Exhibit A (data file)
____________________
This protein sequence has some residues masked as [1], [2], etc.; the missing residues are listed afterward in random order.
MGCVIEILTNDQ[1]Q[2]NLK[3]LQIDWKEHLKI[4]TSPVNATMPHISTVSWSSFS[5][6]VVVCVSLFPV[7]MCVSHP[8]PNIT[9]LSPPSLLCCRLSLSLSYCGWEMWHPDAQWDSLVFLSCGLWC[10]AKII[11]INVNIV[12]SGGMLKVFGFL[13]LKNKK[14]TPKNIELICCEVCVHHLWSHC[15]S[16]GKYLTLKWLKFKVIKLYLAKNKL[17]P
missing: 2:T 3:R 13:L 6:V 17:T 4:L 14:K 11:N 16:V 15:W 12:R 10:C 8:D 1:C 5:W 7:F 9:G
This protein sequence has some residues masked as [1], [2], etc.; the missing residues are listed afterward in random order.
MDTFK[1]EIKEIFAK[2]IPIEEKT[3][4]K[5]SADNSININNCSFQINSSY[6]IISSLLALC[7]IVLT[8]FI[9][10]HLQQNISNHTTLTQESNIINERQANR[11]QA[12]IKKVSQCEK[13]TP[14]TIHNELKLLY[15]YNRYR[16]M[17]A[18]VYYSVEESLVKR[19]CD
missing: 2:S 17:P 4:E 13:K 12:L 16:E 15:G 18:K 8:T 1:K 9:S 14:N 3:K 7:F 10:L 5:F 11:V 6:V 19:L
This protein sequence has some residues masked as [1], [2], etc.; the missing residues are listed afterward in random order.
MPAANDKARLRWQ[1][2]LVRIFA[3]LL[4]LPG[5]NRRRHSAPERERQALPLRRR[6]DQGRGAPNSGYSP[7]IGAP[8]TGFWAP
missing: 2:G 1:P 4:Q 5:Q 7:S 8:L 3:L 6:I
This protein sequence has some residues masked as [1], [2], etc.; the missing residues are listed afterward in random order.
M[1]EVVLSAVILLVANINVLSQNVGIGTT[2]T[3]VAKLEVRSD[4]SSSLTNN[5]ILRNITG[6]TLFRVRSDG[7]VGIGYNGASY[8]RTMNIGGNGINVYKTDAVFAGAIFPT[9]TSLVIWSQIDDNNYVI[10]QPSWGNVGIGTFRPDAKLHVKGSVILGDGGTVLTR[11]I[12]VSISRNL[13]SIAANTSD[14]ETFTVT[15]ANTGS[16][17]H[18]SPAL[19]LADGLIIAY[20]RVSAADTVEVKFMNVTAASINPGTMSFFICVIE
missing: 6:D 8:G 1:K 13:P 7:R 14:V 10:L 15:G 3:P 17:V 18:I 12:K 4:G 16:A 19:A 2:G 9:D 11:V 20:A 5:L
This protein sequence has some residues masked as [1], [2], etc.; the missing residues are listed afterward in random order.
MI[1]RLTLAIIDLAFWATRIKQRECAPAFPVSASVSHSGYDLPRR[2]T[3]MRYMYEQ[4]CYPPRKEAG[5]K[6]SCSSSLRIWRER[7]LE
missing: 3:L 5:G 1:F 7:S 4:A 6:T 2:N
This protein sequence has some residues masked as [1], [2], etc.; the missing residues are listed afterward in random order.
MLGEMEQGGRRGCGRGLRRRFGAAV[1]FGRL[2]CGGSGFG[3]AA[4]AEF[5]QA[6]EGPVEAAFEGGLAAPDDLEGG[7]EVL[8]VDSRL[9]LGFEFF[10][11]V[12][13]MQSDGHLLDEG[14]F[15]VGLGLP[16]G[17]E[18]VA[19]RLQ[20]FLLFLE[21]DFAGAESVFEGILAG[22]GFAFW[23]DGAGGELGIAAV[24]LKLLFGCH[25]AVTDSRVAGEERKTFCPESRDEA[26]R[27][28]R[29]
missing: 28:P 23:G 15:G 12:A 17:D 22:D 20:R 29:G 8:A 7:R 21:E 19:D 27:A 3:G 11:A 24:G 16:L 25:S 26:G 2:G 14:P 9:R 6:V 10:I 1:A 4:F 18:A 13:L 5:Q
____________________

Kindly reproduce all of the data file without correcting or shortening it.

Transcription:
This protein sequence has some residues masked as [1], [2], etc.; the missing residues are listed afterward in random order.
MGCVIEILTNDQ[1]Q[2]NLK[3]LQIDWKEHLKI[4]TSPVNATMPHISTVSWSSFS[5][6]VVVCVSLFPV[7]MCVSHP[8]PNIT[9]LSPPSLLCCRLSLSLSYCGWEMWHPDAQWDSLVFLSCGLWC[10]AKII[11]INVNIV[12]SGGMLKVFGFL[13]LKNKK[14]TPKNIELICCEVCVHHLWSHC[15]S[16]GKYLTLKWLKFKVIKLYLAKNKL[17]P
missing: 2:T 3:R 13:L 6:V 17:T 4:L 14:K 11:N 16:V 15:W 12:R 10:C 8:D 1:C 5:W 7:F 9:G
This protein sequence has some residues masked as [1], [2], etc.; the missing residues are listed afterward in random order.
MDTFK[1]EIKEIFAK[2]IPIEEKT[3][4]K[5]SADNSININNCSFQINSSY[6]IISSLLALC[7]IVLT[8]FI[9][10]HLQQNISNHTTLTQESNIINERQANR[11]QA[12]IKKVSQCEK[13]TP[14]TIHNELKLLY[15]YNRYR[16]M[17]A[18]VYYSVEESLVKR[19]CD
missing: 2:S 17:P 4:E 13:K 12:L 16:E 15:G 18:K 8:T 1:K 9:S 14:N 3:K 7:F 10:L 5:F 11:V 6:V 19:L
This protein sequence has some residues masked as [1], [2], etc.; the missing residues are listed afterward in random order.
MPAANDKARLRWQ[1][2]LVRIFA[3]LL[4]LPG[5]NRRRHSAPERERQALPLRRR[6]DQGRGAPNSGYSP[7]IGAP[8]TGFWAP
missing: 2:G 1:P 4:Q 5:Q 7:S 8:L 3:L 6:I
This protein sequence has some residues masked as [1], [2], etc.; the missing residues are listed afterward in random order.
M[1]EVVLSAVILLVANINVLSQNVGIGTT[2]T[3]VAKLEVRSD[4]SSSLTNN[5]ILRNITG[6]TLFRVRSDG[7]VGIGYNGASY[8]RTMNIGGNGINVYKTDAVFAGAIFPT[9]TSLVIWSQIDDNNYVI[10]QPSWGNVGIGTFRPDAKLHVKGSVILGDGGTVLTR[11]I[12]VSISRNL[13]SIAANTSD[14]ETFTVT[15]ANTGS[16][17]H[18]SPAL[19]LADGLIIAY[20]RVSAADTVEVKFMNVTAASINPGTMSFFICVIE
missing: 6:D 8:G 1:K 13:P 7:R 14:V 10:L 15:G 3:P 17:V 18:I 12:K 4:G 16:A 19:A 2:G 9:D 11:V 20:A 5:L
This protein sequence has some residues masked as [1], [2], etc.; the missing residues are listed afterward in random order.
MI[1]RLTLAIIDLAFWATRIKQRECAPAFPVSASVSHSGYDLPRR[2]T[3]MRYMYEQ[4]CYPPRKEAG[5]K[6]SCSSSLRIWRER[7]LE
missing: 3:L 5:G 1:F 7:S 4:A 6:T 2:N
This protein sequence has some residues masked as [1], [2], etc.; the missing residues are listed afterward in random order.
MLGEMEQGGRRGCGRGLRRRFGAAV[1]FGRL[2]CGGSGFG[3]AA[4]AEF[5]QA[6]EGPVEAAFEGGLAAPDDLEGG[7]EVL[8]VDSRL[9]LGFEFF[10][11]V[12][13]MQSDGHLLDEG[14]F[15]VGLGLP[16]G[17]E[18]VA[19]RLQ[20]FLLFLE[21]DFAGAESVFEGILAG[22]GFAFW[23]DGAGGELGIAAV[24]LKLLFGCH[25]AVTDSRVAGEERKTFCPESRDEA[26]R[27][28]R[29]
missing: 28:P 23:G 15:G 12:A 17:D 22:D 20:R 29:G 8:A 7:R 21:E 19:D 27:A 3:G 11:A 24:G 16:L 25:S 26:G 2:G 14:P 9:R 6:V 10:I 1:A 4:F 18:A 13:L 5:Q